The University of Adelaide is sending special pills to the International Space Station (ISS) to determine if it will be possible to produce medicines in space that will allow long-term space missions.
The launch from Wallops Flight Facility NASA in Virginia is scheduled for Sunday 21 February. The pills will contain ibuprofen and vitamin C as active ingredients, as well as excipients that can also be found on the lunar surface. These include silica, magnesium silicate (talc) and calcium phosphate.
A space pharmacopoeia
The University of Adelaide professor and director of research for the Andy Thomas Center for Space Resources, Volker Hessel, said the project is taking the first step towards "autonomous pharmaceutical production on board".
The 60 pills will be packaged in blisters and placed outside the ISS for six months. The goal is to find out how exposure to microgravity and space radiation affects the stability of pharmaceutical pill formulations.
We have incorporated radiation protection directly into the design of the pills. By altering the interaction between the ingredients and the drug we will be able to examine how these variations affect their stability.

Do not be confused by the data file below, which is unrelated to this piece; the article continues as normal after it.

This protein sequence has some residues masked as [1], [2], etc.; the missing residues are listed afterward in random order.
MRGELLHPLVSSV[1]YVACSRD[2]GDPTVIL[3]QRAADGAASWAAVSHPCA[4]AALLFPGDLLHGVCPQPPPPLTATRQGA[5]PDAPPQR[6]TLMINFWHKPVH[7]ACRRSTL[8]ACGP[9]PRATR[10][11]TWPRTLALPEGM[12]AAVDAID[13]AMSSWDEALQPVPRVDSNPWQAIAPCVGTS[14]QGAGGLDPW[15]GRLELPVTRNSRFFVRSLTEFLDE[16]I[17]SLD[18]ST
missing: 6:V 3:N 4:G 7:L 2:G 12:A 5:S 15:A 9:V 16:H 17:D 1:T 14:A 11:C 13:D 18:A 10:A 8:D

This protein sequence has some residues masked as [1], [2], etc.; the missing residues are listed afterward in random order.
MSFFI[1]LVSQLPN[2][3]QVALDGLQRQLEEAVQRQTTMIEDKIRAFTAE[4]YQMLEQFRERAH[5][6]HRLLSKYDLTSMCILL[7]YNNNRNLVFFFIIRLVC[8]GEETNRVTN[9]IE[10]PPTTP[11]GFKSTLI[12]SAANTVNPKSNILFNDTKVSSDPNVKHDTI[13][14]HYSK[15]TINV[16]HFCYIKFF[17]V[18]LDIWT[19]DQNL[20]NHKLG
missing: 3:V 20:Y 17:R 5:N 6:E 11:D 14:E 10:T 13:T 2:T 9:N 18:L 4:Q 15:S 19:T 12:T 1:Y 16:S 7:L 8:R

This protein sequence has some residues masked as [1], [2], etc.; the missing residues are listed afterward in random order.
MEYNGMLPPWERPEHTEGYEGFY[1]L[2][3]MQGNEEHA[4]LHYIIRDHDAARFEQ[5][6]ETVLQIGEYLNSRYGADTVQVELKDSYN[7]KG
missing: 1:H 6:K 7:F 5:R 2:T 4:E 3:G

The need to produce drugs directly on board is absolute: to compensate for the side effects of space missions, and to challenge their length.
A "space doping"
Space technology companies Alpha Space e Space Tango they teamed up with the University of Adelaide to send the pills into space. The ISS experiment platform will host the operation.
The difficulty of drugs in space
Currently, astronauts in orbit have a stash of medicines brought by commercial refueling missions.
However, for missions as long as a three-year trip to Mars, frequent refueling may not be possible. Most commercially available prepackaged pill medicines, with an average shelf life of two years, will likely expire uselessly during these trips.
While it is possible to extend the shelf life of medicines, future astronauts will also face problems such as storage capacity and variety of pills and medicines.
The ability to produce drugs in space and on demand could be the best solution to both challenges.
Collecting drug stabilization data for long-term space missions will enable future drug production in orbit and on demand.
Gianluca Riccio, born in 1975, is the creative director of an advertising agency, copywriter and journalist. He is affiliated with Italian Institute for the Future, World Future Society and H +, Network of Italian Transhumanists. Since 2006 he directs Futuroprossimo.it, the Italian resource of Futurology.
Futuroprossimo.it is an Italian resource of futurology opened since 2006: every day news about the near future. Scientific discoveries, medical research, prototypes, concepts and predictions about the future for free.
Gianluca Riccio, copywriter and journalist - Born in 1975, he is the creative director of an advertising agency, he is affiliated with the Italian Institute for the Future, World Future Society and H +, Network of Italian Transhumanists.